Thank you for all of your work. I'm sure you know of Adrien d'Abancourt dit La Caille. If you didn't hear already, some smart person found a document of him from when he was in the army in Saint Waast, northern France that states he was from la paroisse de Saint Paul de Beauvais, and so would probably be a younger son of Jean III d'Abancourt et Ide de Neufville, not the previous suspected parents. Aubert de la Chesnaye des Bois gives the eldest son for Jean but leaves open any younger children. Adrien is the family name down the male line. From there,

Adrien II d'Abancourt -
Raoulette de Caux -
Thomasse de Tournebu -
Roger de Tournebu -
Marie Paynel -
Guillaume Paynel, sire de Milly et Marie d'Harcourt -
etc. etc. - - -

Here are the links.

https://books.google.com/books?id=Mu4UAAAAQAAJ&pg=PA7&lpg=PA7&dq=Jean+III+d'Abancourt+Ide+de+Neufville&source=bl&ots=vADjDv8r62&sig=ACfU3U3v0CJ2H1oAhsczGMltJtwJLHhu5Q&hl=en&sa=X&ved=2ahUKEwjktrD3xYrmAhVGvFkKHVpnA9U4ChDoATAAegQICBAB#v=onepage&q=Jean%20III%20d'Abancourt%20Ide%20de%20Neufville&f=false

and also

https://books.google.com/books?id=GnBUAAAAYAAJ&pg=PA234&lpg=PA234&dq=Marie+Paynel,+dame+de+Moyon&source=bl&ots=sw6W2pq7nB&sig=ACfU3U3Cn7ItB5Y9Mr3GZswaLVO8nFF9NQ&hl=en&sa=X&ved=2ahUKEwjIssSv5vbmAhXSm-AKHf1fAMoQ6AEwAnoECAYQAQ#v=onepage&q=Marie%20Paynel%2C%20dame%20de%20Moyon&f=false

https://books.google.com/books?id=qL1BAAAAYAAJ&pg=PA115&lpg=PA115&dq=Guillaume+d'Abancourt+raulline+de+caux&source=bl&ots=Ei906YlNAx&sig=ACfU3U23NuMSCMPVBtMB9o3akhPs1xQAIQ&hl=en&sa=X&ved=2ahUKEwj_1ey75fbmAhWChOAKHRSWBisQ6AEwAHoECAkQAQ#v=onepage&q=Guillaume%20d'Abancourt%20raulline%20de%20caux&f=false

au revoir,

Jamie Robert Lavigne
Denis Beauregard
2020-02-07 21:42:20 UTC
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Post by j***@gmail.com
Bonjour Denis,
Thank you for all of your work. I'm sure you know of Adrien d'Abancourt dit La Caille. If you didn't hear already, some smart person found a document of him from when he was in the army in Saint Waast, northern France that states he was from la paroisse de Saint Paul de Beauvais, and so would probably be a younger son of Jean
III d'Abancourt et Ide de Neufville, not the previous suspected parents. Aubert de la Chesnaye des Bois gives the eldest son for Jean but leaves open any younger children. Adrien is the family name down the male line. From there,
Post by j***@gmail.com
Adrien II d'Abancourt -
Raoulette de Caux -
Thomasse de Tournebu -
Roger de Tournebu -
Marie Paynel -
Guillaume Paynel, sire de Milly et Marie d'Harcourt -
etc. etc. - - -
There are many different Adrien d'Abancourt. I have to
constantly verify this kind of the "same name game"...

Also, there are more reliable sources than De la Chesnaye
des Bois.
Post by j***@gmail.com
Here are the links.
https://books.google.com/books?id=Mu4UAAAAQAAJ&pg=PA7&lpg=PA7&dq=Jean+III+d'Abancourt+Ide+de+Neufville&source=bl&ots=vADjDv8r62&sig=ACfU3U3v0CJ2H1oAhsczGMltJtwJLHhu5Q&hl=en&sa=X&ved=2ahUKEwjktrD3xYrmAhVGvFkKHVpnA9U4ChDoATAAegQICBAB#v=onepage&q=Jean%20III%20d'Abancourt%20Ide%20de%20Neufville&f=false
Our Adrien is not there.
Post by j***@gmail.com
and also
but you have first to prove the parents of our Adrien
Post by j***@gmail.com
https://books.google.com/books?id=GnBUAAAAYAAJ&pg=PA234&lpg=PA234&dq=Marie+Paynel,+dame+de+Moyon&source=bl&ots=sw6W2pq7nB&sig=ACfU3U3Cn7ItB5Y9Mr3GZswaLVO8nFF9NQ&hl=en&sa=X&ved=2ahUKEwjIssSv5vbmAhXSm-AKHf1fAMoQ6AEwAnoECAYQAQ#v=onepage&q=Marie%20Paynel%2C%20dame%20de%20Moyon&f=false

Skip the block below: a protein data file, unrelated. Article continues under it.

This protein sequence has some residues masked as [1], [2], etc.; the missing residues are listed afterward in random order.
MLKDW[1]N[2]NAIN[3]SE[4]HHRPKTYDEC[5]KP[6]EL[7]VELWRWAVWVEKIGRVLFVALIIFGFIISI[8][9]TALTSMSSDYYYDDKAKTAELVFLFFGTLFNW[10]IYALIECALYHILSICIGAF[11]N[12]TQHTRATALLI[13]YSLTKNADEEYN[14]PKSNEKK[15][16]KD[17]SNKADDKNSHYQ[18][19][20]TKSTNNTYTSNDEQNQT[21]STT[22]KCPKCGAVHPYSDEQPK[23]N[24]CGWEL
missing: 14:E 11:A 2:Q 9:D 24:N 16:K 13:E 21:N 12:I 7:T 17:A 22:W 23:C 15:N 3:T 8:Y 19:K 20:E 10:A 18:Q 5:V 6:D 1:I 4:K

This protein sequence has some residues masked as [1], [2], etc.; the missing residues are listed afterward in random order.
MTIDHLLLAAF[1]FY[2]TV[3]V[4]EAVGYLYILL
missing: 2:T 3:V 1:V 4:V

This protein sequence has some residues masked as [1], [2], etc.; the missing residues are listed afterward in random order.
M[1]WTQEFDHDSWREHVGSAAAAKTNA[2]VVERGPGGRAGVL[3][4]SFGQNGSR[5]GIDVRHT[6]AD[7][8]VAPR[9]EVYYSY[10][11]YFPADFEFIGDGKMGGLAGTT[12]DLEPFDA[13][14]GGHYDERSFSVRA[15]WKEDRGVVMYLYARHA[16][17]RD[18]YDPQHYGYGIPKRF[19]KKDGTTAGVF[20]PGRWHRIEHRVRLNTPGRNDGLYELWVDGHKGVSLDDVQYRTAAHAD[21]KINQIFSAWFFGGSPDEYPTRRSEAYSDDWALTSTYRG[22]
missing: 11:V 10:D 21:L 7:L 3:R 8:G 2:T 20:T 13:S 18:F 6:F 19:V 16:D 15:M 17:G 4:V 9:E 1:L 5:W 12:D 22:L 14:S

Again, our Adrien is not there.
Post by j***@gmail.com
https://books.google.com/books?id=qL1BAAAAYAAJ&pg=PA115&lpg=PA115&dq=Guillaume+d'Abancourt+raulline+de+caux&source=bl&ots=Ei906YlNAx&sig=ACfU3U23NuMSCMPVBtMB9o3akhPs1xQAIQ&hl=en&sa=X&ved=2ahUKEwj_1ey75fbmAhWChOAKHRSWBisQ6AEwAHoECAkQAQ#v=onepage&q=Guillaume%20d'Abancourt%20raulline%20de%20caux&f=false
A lot of research was made about them. Too many Adrien to help.


Denis
--
Denis Beauregard - généalogiste émérite (FQSG)
Les Français d'Amérique du Nord - http://www.francogene.com/gfan/gfan/998/
French in North America before 1722 - http://www.francogene.com/gfna/gfna/998/
Sur cédérom/DVD/USB à 1790 - On CD-ROM/DVD/USB to 1790
j***@gmail.com
2020-02-08 17:31:18 UTC
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Permalink
Hello Denis,

I agree with the names, it needs specific proof to put on an official list. If I remember correctly everybody made up some other d'Abancourt parents for him online like they always do, but someone found the document (I can't remember it could have been you), that he was born in St-Paul de Beauvais. It is all circumstantial (however likely) that he is from the Adrien d'Abancourts of Beauvais (like you say which one for sure?). Unfortunately La Chesnaye des Bois only gives the eldest son for the couple from around the same time and place Adrien La Caille was born.

I briefly emailed Roland Gagne about the problem they had with the Longueval family record over in France (they nailed the info for the Joyeuse), and I know he does not like conjecture, but I have a hard time believing our predecessors picked a town (Estrees=Coeuvres?) and just made up a place of origin for Antoinette de Longueval's family (I know many "gaps" were "filled" in the family lists back then but that seems pretty specific). With a 20+ year gap in records for Antoinette's family (vers 1580-1605), more for the parents, just about anything could have happened prior to the time they ended up in Epieds. As I'm sure you know more than me, most of these could probably be answered by more digging in the registers and/or archives over there, but I can't do it right now.

All the best,

Jacques (Jamie) Robert Lavigne
j***@gmail.com
2020-02-08 18:14:00 UTC
Reply
Permalink
Le mieux que nous obtenons sur l'internet est "Dictionnaire de la Noblesse..."

"Jean d'Abancourt IIIeme du nom . . . . Il avoit épouse, par contrat . . . . . Demoiselle Ide de Neufville, dont pour fils ainé :

Francois d'Abancourt, IIeme du nom. . . . "

c'est tout. . .